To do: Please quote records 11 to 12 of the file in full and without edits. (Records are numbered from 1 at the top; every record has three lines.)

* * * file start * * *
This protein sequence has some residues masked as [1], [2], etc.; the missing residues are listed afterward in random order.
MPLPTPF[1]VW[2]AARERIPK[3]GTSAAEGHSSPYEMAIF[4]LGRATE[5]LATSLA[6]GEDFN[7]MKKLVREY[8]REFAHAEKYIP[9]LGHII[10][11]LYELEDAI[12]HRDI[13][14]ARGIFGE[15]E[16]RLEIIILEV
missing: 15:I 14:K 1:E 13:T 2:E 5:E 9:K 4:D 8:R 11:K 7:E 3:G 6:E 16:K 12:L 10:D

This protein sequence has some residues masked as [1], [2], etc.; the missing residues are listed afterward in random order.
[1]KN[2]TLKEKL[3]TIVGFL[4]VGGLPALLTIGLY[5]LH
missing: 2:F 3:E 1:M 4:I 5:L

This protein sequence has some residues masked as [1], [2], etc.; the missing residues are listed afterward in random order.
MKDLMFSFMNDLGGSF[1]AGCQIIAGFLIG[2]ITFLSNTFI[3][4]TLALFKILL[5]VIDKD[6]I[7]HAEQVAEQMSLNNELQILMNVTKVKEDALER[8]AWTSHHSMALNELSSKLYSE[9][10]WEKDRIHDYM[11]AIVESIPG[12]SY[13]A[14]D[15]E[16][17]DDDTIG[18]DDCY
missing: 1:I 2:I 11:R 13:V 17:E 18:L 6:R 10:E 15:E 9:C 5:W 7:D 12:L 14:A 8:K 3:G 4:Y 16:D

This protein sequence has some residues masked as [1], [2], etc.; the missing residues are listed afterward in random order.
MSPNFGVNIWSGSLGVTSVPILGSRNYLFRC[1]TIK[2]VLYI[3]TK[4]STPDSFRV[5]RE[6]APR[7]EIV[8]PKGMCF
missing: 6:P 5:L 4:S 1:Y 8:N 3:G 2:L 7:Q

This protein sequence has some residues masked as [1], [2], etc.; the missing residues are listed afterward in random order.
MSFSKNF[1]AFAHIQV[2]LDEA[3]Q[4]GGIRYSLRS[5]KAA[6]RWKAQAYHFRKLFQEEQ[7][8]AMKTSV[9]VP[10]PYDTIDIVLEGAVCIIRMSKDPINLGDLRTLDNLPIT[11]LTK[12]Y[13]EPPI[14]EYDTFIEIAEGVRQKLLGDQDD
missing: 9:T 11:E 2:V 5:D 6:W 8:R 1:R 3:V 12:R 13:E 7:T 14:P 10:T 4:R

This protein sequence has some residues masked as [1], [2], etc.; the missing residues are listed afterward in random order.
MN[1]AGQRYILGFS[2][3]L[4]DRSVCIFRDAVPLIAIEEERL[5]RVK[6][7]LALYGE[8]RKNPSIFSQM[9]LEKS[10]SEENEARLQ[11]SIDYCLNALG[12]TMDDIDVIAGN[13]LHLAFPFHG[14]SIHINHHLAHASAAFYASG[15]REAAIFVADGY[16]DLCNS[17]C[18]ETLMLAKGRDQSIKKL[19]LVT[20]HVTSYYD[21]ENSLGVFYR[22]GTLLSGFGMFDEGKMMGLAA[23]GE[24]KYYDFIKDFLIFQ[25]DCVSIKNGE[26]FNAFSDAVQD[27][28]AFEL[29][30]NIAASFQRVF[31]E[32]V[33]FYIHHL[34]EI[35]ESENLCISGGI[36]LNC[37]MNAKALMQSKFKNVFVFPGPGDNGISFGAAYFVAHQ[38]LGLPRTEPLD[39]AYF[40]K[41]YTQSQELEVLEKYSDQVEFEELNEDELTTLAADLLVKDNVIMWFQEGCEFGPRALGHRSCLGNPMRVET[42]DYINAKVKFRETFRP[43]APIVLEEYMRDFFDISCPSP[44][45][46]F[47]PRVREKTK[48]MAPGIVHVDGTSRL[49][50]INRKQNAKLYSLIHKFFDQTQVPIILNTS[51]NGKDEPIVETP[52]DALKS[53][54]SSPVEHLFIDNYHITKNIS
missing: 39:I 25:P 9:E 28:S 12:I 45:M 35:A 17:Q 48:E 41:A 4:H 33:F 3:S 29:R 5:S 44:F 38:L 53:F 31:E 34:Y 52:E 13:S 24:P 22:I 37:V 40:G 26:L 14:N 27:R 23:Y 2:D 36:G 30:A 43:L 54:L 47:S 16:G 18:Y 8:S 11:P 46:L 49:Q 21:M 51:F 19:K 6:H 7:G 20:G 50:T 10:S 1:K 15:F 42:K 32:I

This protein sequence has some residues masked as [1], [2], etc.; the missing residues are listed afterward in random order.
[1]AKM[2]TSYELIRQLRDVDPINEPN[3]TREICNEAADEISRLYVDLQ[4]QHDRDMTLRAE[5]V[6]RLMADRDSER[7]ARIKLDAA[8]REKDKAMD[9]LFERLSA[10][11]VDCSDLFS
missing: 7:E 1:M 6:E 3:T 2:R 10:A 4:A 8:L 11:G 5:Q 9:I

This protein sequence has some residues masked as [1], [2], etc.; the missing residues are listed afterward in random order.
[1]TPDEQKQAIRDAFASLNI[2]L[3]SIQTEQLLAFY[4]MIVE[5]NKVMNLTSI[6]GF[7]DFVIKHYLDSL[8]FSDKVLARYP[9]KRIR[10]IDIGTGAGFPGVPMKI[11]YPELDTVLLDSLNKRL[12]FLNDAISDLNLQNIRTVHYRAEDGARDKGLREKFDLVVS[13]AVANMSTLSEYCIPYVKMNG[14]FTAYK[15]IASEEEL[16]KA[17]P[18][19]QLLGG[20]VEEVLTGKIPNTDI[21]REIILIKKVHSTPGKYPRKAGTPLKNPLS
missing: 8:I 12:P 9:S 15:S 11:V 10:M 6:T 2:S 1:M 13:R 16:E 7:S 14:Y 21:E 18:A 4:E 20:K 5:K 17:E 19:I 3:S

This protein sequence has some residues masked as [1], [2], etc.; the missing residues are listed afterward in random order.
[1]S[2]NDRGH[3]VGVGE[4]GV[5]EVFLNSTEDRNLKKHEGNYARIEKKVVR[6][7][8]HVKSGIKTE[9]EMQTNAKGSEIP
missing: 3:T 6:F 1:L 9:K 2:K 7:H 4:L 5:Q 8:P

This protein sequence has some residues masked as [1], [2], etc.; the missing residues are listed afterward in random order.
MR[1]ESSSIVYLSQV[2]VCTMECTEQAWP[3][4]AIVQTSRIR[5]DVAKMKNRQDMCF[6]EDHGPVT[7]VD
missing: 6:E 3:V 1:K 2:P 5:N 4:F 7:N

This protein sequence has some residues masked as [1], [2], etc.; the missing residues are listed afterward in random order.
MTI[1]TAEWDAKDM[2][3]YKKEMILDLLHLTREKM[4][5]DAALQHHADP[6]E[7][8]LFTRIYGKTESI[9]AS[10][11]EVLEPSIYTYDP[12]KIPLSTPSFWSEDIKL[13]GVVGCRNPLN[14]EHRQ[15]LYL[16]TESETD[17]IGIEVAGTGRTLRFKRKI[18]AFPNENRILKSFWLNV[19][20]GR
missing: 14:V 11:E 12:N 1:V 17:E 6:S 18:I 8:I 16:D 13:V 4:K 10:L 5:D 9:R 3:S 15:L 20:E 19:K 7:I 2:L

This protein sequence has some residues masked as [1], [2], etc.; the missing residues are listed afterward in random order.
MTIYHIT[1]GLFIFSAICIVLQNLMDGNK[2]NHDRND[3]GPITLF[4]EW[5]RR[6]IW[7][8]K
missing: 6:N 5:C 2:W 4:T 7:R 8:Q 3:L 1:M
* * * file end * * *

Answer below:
This protein sequence has some residues masked as [1], [2], etc.; the missing residues are listed afterward in random order.
MTI[1]TAEWDAKDM[2][3]YKKEMILDLLHLTREKM[4][5]DAALQHHADP[6]E[7][8]LFTRIYGKTESI[9]AS[10][11]EVLEPSIYTYDP[12]KIPLSTPSFWSEDIKL[13]GVVGCRNPLN[14]EHRQ[15]LYL[16]TESETD[17]IGIEVAGTGRTLRFKRKI[18]AFPNENRILKSFWLNV[19][20]GR
missing: 14:V 11:E 12:N 1:V 17:E 6:S 18:I 8:I 16:D 13:V 4:K 10:L 5:D 9:R 3:S 15:L 20:E 19:K 7:I 2:L

This protein sequence has some residues masked as [1], [2], etc.; the missing residues are listed afterward in random order.
MTIYHIT[1]GLFIFSAICIVLQNLMDGNK[2]NHDRND[3]GPITLF[4]EW[5]RR[6]IW[7][8]K
missing: 6:N 5:C 2:W 4:T 7:R 8:Q 3:L 1:M